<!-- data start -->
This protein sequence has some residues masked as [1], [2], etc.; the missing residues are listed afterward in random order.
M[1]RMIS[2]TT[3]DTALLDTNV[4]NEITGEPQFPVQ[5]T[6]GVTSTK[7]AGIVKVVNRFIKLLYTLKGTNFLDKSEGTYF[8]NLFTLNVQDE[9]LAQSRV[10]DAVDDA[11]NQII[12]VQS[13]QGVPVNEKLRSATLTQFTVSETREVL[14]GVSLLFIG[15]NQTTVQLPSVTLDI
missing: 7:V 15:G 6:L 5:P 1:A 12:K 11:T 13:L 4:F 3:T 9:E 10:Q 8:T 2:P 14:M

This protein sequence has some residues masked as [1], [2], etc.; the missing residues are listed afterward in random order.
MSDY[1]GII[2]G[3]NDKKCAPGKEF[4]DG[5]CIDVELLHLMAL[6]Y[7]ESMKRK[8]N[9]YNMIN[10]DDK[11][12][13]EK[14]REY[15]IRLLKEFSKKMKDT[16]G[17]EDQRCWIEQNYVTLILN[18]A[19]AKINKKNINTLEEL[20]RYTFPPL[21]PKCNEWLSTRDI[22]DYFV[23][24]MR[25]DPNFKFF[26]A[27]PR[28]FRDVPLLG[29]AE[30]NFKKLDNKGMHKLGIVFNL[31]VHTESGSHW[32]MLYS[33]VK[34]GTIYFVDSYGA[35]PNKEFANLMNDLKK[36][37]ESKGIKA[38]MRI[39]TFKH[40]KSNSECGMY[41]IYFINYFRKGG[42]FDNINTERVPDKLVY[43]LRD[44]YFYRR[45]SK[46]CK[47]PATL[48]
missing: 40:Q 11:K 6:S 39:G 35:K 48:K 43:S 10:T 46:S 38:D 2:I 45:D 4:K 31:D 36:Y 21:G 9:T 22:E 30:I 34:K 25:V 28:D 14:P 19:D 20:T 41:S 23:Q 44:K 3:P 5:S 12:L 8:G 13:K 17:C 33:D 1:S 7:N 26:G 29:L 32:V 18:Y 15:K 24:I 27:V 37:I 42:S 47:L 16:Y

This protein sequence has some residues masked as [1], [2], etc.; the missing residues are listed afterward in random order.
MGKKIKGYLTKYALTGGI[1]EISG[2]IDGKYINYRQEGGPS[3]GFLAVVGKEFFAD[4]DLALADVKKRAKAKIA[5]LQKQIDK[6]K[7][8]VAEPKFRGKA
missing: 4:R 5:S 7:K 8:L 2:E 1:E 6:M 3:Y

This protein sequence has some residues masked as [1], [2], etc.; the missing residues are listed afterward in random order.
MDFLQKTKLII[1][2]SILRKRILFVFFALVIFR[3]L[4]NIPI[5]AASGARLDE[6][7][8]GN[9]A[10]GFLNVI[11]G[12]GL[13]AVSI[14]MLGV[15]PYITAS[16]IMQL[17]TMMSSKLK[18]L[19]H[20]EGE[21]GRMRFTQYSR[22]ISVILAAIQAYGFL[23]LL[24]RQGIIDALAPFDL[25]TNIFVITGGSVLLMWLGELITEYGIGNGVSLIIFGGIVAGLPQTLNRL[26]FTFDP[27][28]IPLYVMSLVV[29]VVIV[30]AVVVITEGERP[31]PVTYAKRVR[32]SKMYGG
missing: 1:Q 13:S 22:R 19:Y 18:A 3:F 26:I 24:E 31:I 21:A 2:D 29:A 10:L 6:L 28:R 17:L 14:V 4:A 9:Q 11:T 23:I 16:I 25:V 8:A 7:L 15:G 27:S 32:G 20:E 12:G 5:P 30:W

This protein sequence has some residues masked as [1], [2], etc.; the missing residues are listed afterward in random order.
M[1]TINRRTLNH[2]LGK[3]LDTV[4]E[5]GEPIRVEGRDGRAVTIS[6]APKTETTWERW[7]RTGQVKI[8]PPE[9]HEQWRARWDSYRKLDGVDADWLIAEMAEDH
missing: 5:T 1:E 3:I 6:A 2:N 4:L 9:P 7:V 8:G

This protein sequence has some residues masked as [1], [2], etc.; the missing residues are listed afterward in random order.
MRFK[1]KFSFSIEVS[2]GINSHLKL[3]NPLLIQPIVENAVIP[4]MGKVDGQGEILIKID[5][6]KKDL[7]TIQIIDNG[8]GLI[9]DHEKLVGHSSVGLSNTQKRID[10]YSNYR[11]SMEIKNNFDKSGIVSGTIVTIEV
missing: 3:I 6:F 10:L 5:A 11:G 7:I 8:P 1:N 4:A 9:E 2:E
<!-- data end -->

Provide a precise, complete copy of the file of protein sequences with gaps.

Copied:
This protein sequence has some residues masked as [1], [2], etc.; the missing residues are listed afterward in random order.
M[1]RMIS[2]TT[3]DTALLDTNV[4]NEITGEPQFPVQ[5]T[6]GVTSTK[7]AGIVKVVNRFIKLLYTLKGTNFLDKSEGTYF[8]NLFTLNVQDE[9]LAQSRV[10]DAVDDA[11]NQII[12]VQS[13]QGVPVNEKLRSATLTQFTVSETREVL[14]GVSLLFIG[15]NQTTVQLPSVTLDI
missing: 7:V 15:G 6:L 5:P 1:A 12:K 11:T 13:L 4:F 3:T 9:E 10:Q 8:T 2:P 14:M

This protein sequence has some residues masked as [1], [2], etc.; the missing residues are listed afterward in random order.
MSDY[1]GII[2]G[3]NDKKCAPGKEF[4]DG[5]CIDVELLHLMAL[6]Y[7]ESMKRK[8]N[9]YNMIN[10]DDK[11][12][13]EK[14]REY[15]IRLLKEFSKKMKDT[16]G[17]EDQRCWIEQNYVTLILN[18]A[19]AKINKKNINTLEEL[20]RYTFPPL[21]PKCNEWLSTRDI[22]DYFV[23][24]MR[25]DPNFKFF[26]A[27]PR[28]FRDVPLLG[29]AE[30]NFKKLDNKGMHKLGIVFNL[31]VHTESGSHW[32]MLYS[33]VK[34]GTIYFVDSYGA[35]PNKEFANLMNDLKK[36][37]ESKGIKA[38]MRI[39]TFKH[40]KSNSECGMY[41]IYFINYFRKGG[42]FDNINTERVPDKLVY[43]LRD[44]YFYRR[45]SK[46]CK[47]PATL[48]
missing: 40:Q 11:K 6:S 39:G 35:K 48:K 43:S 10:T 46:S 38:D 2:I 45:D 4:K 31:D 36:Y 21:G 9:T 22:E 30:I 34:K 25:V 28:D 14:P 19:D 20:T 41:S 23:Q 44:K 3:P 5:S 12:L 8:G 13:K 17:C 33:D 1:S 7:N 26:G 29:L 32:V 18:Y 15:K 24:I 27:V 37:I 42:S 47:L 16:Y

This protein sequence has some residues masked as [1], [2], etc.; the missing residues are listed afterward in random order.
MGKKIKGYLTKYALTGGI[1]EISG[2]IDGKYINYRQEGGPS[3]GFLAVVGKEFFAD[4]DLALADVKKRAKAKIA[5]LQKQIDK[6]K[7][8]VAEPKFRGKA
missing: 4:R 5:S 7:K 8:L 2:E 1:E 6:M 3:Y

This protein sequence has some residues masked as [1], [2], etc.; the missing residues are listed afterward in random order.
MDFLQKTKLII[1][2]SILRKRILFVFFALVIFR[3]L[4]NIPI[5]AASGARLDE[6][7][8]GN[9]A[10]GFLNVI[11]G[12]GL[13]AVSI[14]MLGV[15]PYITAS[16]IMQL[17]TMMSSKLK[18]L[19]H[20]EGE[21]GRMRFTQYSR[22]ISVILAAIQAYGFL[23]LL[24]RQGIIDALAPFDL[25]TNIFVITGGSVLLMWLGELITEYGIGNGVSLIIFGGIVAGLPQTLNRL[26]FTFDP[27][28]IPLYVMSLVV[29]VVIV[30]AVVVITEGERP[31]PVTYAKRVR[32]SKMYGG
missing: 1:Q 13:S 22:R 19:Y 18:A 3:F 26:I 24:E 31:I 21:A 2:D 29:A 10:L 6:L 28:R 17:L 14:V 4:A 9:Q 11:T 23:I 16:I 25:V 8:A 7:L 15:G 27:S 32:G 20:E 12:G 5:P 30:W

This protein sequence has some residues masked as [1], [2], etc.; the missing residues are listed afterward in random order.
M[1]TINRRTLNH[2]LGK[3]LDTV[4]E[5]GEPIRVEGRDGRAVTIS[6]APKTETTWERW[7]RTGQVKI[8]PPE[9]HEQWRARWDSYRKLDGVDADWLIAEMAEDH
missing: 5:T 1:E 3:I 6:A 2:N 4:L 9:P 7:V 8:G

This protein sequence has some residues masked as [1], [2], etc.; the missing residues are listed afterward in random order.
MRFK[1]KFSFSIEVS[2]GINSHLKL[3]NPLLIQPIVENAVIP[4]MGKVDGQGEILIKID[5][6]KKDL[7]TIQIIDNG[8]GLI[9]DHEKLVGHSSVGLSNTQKRID[10]YSNYR[11]SMEIKNNFDKSGIVSGTIVTIEV
missing: 3:I 6:F 10:L 5:A 11:G 7:I 8:P 1:N 4:A 9:E 2:E